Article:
I’m getting on a plane for Philadelphia today, so let’s trot through these points briskly.
Southern Oregon Shooting
As everyone in ear- or eye-shot of electronic media knows, there was another mass-shooting in Roseburg yesterday. Discussion of things like beer are highlighted by this event for their triviality, and everyone in Oregon is a bit shaken this morning. Not surprised–good Lord, no–but disturbed. Our thoughts are with everyone at Umpqua Community College.
In one of the more bizarre coincidences, yesterday also marked formal cannabis legalization in Oregon. Anyone 21 years or older can now walk into one of the scores of dispensaries across the state and buy up to a quarter ounce of Purple Haze. It’s clear we’ve passed into a new era, because not only did the day pass without attracting much media attention, but dispensaries reported fairly normal (if busy) days–no lines around the block. No worries, though, beer fans, this development isn’t likely to blunt* the growth of your fave beverage.
How wild is your beer?
In a rare Oregon-focused post on All About Beer, I travel to Parkdale and talk to Solera’s Jason Kahler about the wildest of wild ales–those that are made through natural fermentation.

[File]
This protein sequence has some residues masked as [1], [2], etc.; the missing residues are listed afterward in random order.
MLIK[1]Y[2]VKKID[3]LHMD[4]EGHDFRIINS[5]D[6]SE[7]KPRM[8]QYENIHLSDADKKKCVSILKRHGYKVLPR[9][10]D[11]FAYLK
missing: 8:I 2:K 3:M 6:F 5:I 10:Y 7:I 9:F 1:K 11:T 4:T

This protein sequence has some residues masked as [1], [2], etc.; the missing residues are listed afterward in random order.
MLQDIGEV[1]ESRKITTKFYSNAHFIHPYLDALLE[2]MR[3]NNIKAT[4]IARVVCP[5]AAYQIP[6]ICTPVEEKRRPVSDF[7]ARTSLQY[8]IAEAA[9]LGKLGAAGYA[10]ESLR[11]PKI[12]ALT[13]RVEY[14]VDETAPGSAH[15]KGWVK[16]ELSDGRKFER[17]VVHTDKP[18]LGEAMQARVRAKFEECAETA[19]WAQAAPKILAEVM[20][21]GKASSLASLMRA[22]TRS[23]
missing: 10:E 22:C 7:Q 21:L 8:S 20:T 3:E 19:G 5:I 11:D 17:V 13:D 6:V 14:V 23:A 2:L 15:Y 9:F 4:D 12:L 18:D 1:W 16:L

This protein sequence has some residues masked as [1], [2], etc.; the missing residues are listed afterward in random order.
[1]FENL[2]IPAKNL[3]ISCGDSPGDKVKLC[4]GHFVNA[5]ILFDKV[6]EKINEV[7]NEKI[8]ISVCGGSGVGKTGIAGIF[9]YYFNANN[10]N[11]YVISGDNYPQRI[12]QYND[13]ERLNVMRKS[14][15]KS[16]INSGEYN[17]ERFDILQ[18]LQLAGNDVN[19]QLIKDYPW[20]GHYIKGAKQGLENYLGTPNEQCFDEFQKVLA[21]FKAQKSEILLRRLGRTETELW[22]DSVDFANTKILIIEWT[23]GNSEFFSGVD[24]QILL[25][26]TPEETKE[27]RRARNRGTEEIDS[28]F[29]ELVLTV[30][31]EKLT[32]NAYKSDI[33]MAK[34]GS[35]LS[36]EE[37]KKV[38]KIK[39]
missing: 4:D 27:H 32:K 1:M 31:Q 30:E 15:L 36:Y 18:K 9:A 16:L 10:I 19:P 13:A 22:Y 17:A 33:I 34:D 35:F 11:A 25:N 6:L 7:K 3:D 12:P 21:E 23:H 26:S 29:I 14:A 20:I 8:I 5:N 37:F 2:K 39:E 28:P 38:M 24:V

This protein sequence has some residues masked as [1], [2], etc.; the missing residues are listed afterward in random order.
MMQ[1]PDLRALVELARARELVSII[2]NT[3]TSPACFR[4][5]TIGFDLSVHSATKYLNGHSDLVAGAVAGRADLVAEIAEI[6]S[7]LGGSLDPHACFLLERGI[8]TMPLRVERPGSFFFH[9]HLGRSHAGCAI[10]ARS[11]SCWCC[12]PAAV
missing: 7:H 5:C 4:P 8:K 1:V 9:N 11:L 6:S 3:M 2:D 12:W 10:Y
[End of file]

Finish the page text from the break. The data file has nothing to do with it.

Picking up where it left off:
If you wanted to boil the whole of modern brewing to a single goal, it’s trying to gain as much control over the biochemistry of the brewing process—starting with keeping wild yeast out of the brewery. This approach seems fundamentally contrary to brewing wild, which requires the embrace of randomness. When I visited Cantillon back in 2011, Jean Van Roy—who is equal parts poet, philosopher, and brewer—put it this way. “It’s never the same. Never. You never know what you will discover. That’s why lambic is so fun. In French we have a sentence. We say, tout est dans tout. If I translate it: everything is in everything. In this brewery, everything is playing a role in the final product. Everything.”
This is not the approach of the modern brewer; it’s something closer to an alchemist—which Kahler acknowledged. “It’s kind of magical in my head. There’s obviously hard science behind it, but I don’t understand all that science, and I don’t think you have to understand that science.”
Beervana Podcast: An Econ-focused Look at Buyouts and Mergers
When Patrick and I conceived of the podcast, we thought it would be cool to incorporate his expertise–economics–into our analysis. Beer isn’t a platonic ideal–it’s a product, bought and sold on the open market. So too are breweries, which lately have been selling a lot more than some people would like. We tap Patrick’s wealth of knowledge to discover whether this is anything fans of good beer should be worrying about. (Plus a fun blind-tasting of some of the, err, finer products of these large breweries that are doing all the buying.) I’ll like the Soundcloud feed below, but you can also get the podcast on iTunes.